Step 1 Preparing for shutdown -Do you know your machine? -What kind of energy are we dealing with? More than one type? -What are the hazards present and what are the controls necessary? 6 Step Procedure....
Step 2 Shut down the equipment -Have you advised other workers? -Do you know the normal stopping procedure? ›‘Off’ switch, pedals, controls? ›Other method? 6 Step Procedure....
Step 3 Isolate the equipment -cut-off EVERY source of energy ›valves, main disconnects, circuit breakers -do not forget auxiliary power (electrical, secondary steam, hydraulic, pneumatic) -do not forget secondary sources of energy such as backup generators Pulling the fuse is NOT locking out! 6 Step Procedure....
Step 4 Apply lockout and tag devices - attach to isolating devices to prevent someone restoring the energy flow 6 Step Procedure.... Name/Nom-_______ Date-____________
Other Equipment Scissors: whenever more than one person has to work on locked out equipment, a multiple locking device (sometimes referred to as scissors) must be used so each worker can secure their own safety Tags: extra protection and provide vital information; NEVER to substitute for lock-out Blanks: for piping Covers: for connectors and valves Chains: for valve handles
Step 5: Control stored energy -restrain hazardous energy -make sure parts have stopped turning -relieve trapped pressure -install ground wires for charge dissipation -block/support elevated equipment -block all secondary sources of energy 6 Step Procedure....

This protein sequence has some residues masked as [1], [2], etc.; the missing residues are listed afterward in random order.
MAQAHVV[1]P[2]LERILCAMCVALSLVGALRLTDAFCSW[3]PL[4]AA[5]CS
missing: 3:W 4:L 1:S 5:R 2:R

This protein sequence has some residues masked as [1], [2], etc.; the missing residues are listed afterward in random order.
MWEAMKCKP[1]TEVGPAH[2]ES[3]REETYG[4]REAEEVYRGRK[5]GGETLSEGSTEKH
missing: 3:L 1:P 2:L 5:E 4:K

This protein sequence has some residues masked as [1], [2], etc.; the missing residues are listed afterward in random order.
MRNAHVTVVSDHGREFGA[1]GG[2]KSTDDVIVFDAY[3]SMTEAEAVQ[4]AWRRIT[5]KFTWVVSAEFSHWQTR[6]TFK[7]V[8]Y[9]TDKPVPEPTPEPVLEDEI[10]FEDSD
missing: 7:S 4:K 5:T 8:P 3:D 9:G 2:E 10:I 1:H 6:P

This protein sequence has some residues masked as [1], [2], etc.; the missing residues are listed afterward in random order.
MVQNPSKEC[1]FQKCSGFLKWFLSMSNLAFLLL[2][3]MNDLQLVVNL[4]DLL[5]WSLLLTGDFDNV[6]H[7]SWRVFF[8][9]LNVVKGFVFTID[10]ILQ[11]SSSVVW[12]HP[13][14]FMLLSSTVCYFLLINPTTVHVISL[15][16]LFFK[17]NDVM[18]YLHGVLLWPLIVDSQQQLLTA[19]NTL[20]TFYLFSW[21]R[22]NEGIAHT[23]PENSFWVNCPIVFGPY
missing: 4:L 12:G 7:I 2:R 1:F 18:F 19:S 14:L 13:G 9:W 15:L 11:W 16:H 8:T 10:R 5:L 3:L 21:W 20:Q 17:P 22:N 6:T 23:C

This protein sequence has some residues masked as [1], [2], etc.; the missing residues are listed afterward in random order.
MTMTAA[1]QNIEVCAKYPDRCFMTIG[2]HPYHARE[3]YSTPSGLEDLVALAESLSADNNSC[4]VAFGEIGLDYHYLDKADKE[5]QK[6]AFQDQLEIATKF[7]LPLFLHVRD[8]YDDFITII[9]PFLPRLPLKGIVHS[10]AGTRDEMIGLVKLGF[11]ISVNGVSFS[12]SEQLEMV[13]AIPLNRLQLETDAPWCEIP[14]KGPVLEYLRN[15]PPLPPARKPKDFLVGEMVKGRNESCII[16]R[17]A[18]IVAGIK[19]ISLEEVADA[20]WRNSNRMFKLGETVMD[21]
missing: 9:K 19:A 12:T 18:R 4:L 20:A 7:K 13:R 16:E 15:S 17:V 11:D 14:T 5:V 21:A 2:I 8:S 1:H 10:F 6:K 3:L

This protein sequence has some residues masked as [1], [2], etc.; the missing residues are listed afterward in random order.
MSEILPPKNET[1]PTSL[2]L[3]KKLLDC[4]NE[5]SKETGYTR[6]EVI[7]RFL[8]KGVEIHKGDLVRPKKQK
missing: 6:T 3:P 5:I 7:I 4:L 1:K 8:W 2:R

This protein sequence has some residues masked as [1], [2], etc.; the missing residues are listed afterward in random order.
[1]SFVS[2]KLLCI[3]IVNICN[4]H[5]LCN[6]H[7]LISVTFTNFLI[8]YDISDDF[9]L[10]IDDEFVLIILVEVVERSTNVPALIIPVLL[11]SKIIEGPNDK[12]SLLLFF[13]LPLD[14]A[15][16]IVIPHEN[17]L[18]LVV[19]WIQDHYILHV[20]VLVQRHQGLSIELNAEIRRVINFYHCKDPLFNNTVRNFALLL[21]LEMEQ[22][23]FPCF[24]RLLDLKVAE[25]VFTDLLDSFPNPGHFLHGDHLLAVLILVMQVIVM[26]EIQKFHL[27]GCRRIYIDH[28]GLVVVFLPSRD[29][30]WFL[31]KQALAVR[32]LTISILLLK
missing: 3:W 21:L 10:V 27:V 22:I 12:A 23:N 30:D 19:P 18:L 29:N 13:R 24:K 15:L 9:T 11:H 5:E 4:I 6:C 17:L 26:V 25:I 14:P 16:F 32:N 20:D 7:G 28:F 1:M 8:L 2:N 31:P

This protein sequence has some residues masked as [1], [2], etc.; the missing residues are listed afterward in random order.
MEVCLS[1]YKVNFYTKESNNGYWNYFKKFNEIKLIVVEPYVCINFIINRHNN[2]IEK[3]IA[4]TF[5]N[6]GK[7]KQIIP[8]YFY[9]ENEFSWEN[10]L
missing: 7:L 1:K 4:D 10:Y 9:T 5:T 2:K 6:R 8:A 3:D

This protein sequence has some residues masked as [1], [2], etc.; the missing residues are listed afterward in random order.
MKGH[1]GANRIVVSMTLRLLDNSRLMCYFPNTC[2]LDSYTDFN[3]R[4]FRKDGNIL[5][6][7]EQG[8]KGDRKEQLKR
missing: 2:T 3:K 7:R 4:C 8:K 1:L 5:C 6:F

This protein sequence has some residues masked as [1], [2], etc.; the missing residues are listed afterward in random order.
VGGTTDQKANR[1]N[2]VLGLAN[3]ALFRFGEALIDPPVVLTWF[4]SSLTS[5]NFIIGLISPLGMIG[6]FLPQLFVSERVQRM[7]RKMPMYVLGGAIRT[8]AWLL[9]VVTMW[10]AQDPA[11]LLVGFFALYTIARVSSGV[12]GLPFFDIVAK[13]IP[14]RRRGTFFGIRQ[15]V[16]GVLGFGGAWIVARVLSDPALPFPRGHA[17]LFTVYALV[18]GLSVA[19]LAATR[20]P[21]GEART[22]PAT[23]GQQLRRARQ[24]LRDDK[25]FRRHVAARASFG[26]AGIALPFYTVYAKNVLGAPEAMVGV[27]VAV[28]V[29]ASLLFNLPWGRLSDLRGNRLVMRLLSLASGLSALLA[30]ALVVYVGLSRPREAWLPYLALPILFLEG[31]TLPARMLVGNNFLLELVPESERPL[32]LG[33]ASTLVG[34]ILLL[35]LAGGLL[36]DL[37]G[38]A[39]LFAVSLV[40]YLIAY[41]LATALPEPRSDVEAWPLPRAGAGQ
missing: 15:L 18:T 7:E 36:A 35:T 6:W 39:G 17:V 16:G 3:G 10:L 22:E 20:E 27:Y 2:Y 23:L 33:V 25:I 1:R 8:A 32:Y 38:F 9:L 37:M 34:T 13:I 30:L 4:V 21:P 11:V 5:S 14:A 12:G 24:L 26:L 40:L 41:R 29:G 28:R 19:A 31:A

Step 6 Verify isolation of equipment - DO NOT take anything for granted - double-check your steps (with checklist) - TEST BEFORE YOU WORK – Do it yourself! Don’t rely on someone else! 6 Step Procedure....
Removing a Lock 239 (6) No person shall remove the lock on a machine except... -a) the person who installed it -b) in an emergency... where attempts are made to contact the person and this person is not available...a competent employee designated by the employer.
Removing Locks and Tags Notify affected employees Check and re-check
What if you can’t lock out? 240. Code of Practice - Procedures that are outlined for working in certain situations where regulations do not fit - A code of practice must be written in great detail and posted at the worksite
Frequent Mistakes Misplaced multiple lock device (scissors) Cut-off not closed Improperly closed multiple lock No tag, no lock or no tag and lock Lock not closed or key left in the lock One lock for several workers
Causes of Injuries 1. Failure to completely stop equipment 2. Failure to disconnect from all the power sources 3. Failure to dissipate residual energy 4. Accidental restarting of equipment 5. Failure to clear work area before reactivation 6. Lack of training 7. Lack of procedures
Famous Last Words... It will take longer to lock out than to do the repair... It will only take a minute... It’s lunch time, no one is around... The machine is stopped, it must be locked out... It’s OK to do it this way, right?
What does Zero Tolerance mean? Zero Tolerance
Zero Tolerance means any or all of the following: Stop work orders Restricting use of equipment Fines Imprisonment An additional assessment for violations of the lockout provisions found in the OSH Act
CSA Standard Z This CSA standard can help you develop an effective lockout program
Summary Tag and lockout definitions Legal responsibilities Lockout procedure Frequent mistakes Removing a lock Code of practice Zero Tolerance